During last year’s U.S. presidential campaign, Donald Trump often promised to be a uniter, not a divider. But the president's performance during the past week and some new public opinion polls suggest the president is falling short in his efforts to bring the country together.
Trump has projected sharply different tones and rhetoric in recent speeches, from a sober Monday address on U.S. policy in Afghanistan to a campaign-style rally the next day in Phoenix, Arizona.
On Wednesday, Trump made a fresh pitch for unity before a veteran's group in Reno, Nevada. “It is time to heal the wounds that divide us and to seek a new unity based on the common values that unite us.”
Rallying the base
But it was the Phoenix rally the day before that got the most media attention. Trump blasted his political opponents including Democrats and even some Republicans, and he also launched a fresh attack on what he called the “sick” and “crooked” media for coverage of his controversial remarks blaming both sides for the recent violence during a white supremacist rally in Charlottesville, Virginia.
During the rally, Trump defended his various responses to the violence in Charlottesville. “I got the white supremacists, the neo-Nazis, I got them all in there,” Trump told the crowd. “Let’s see, the K-K-K (Ku Klux Klan). We have K-K-K. I got them all. So they (the media) are having a hard time. So what did they say? ‘It should have been sooner. He’s a racist!’”
The rally also drew anti-Trump protestors into the streets outside the venue in Phoenix. “I’m really gob-smacked (taken aback) the way that man has been acting in office. It’s been nothing but total disorder,” said one.
But Trump supporters inside remained upbeat about the president despite his historically weak poll ratings. “He’s amazing. And he’s right. He’s right about everything,” said one woman enthusiastically waving a Trump sign.
Polls: a divisive presidency
Two new polls suggest Trump’s rhetoric is often more divisive than unifying. A Quinnipiac survey found that only 31 percent of those surveyed believe the president is doing more to unite the country, as opposed to 62 percent who believe he is doing more to divide the nation.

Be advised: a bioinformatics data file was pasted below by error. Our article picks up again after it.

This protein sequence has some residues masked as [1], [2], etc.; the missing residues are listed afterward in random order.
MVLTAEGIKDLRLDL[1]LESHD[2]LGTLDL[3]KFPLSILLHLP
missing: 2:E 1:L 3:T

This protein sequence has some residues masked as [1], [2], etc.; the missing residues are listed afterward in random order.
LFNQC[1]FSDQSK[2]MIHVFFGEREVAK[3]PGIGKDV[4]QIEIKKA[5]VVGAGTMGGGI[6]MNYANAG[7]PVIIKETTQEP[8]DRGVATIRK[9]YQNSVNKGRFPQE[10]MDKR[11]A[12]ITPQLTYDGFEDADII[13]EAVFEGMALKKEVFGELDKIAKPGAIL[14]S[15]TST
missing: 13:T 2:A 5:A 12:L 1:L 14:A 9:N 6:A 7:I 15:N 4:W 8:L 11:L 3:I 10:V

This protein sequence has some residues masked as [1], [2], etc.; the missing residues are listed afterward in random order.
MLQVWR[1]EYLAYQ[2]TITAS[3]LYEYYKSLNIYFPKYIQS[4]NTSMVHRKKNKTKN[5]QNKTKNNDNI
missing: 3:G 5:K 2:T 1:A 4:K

Another Quinnipiac poll suggested Trump alone is not responsible for the worsening political divide. At least 40 percent of voters said the Republican Party is moving too far to the right and the Democratic Party is moving too far to the left, aggravating the country’s ideological divide.
A new survey from George Washington University found that 71 percent of voters said Trump’s behavior is “not what I expect from a president,” while 27 percent disagreed with that statement.
“The Battleground Poll data shows that more Americans object to President Trump’s character than his agenda,” said George Washington University Associate Professor Michael Cornfield.
Many Trump critics question whether the president can bring the country together in the wake of Charlottesville. “Compared to other presidents in other crises who have brought the country together, Trump gets a failing grade,” said American University presidential historian Allan Lichtman.
Trump supporters do not see the president as divisive and generally accept his blustery speaking style. “He is not skilled in the same kinds of ways of dealing with ideas that most politicians are,” said Hans Noel of Georgetown University via Skype. “And for some people that is a feature, right, part of what makes him attractive, is that he does not have to do what people say, does not play the same game that other folks do.”
Trump has also been aggressive in ratcheting up his criticism of Republican congressional leaders in recent days, especially Senate Majority Leader Mitch McConnell. The president again blasted McConnell for falling short in the effort to repeal and replace Obamacare. Trump tweeted Thursday, “that should NEVER have happened!”
The tense relations between the White House and congressional Republicans could portend some difficult times ahead as the president tries to jump start his legislative agenda in September when lawmakers return to Washington. “The initiative will have to be in Congress among the Republicans,” said University of Virginia expert Larry Sabato via Skype. “They control both houses (of Congress) and they are the ones on the ballot next. Trump won’t be on the ballot in 2018. They will be on the ballot in 2018.”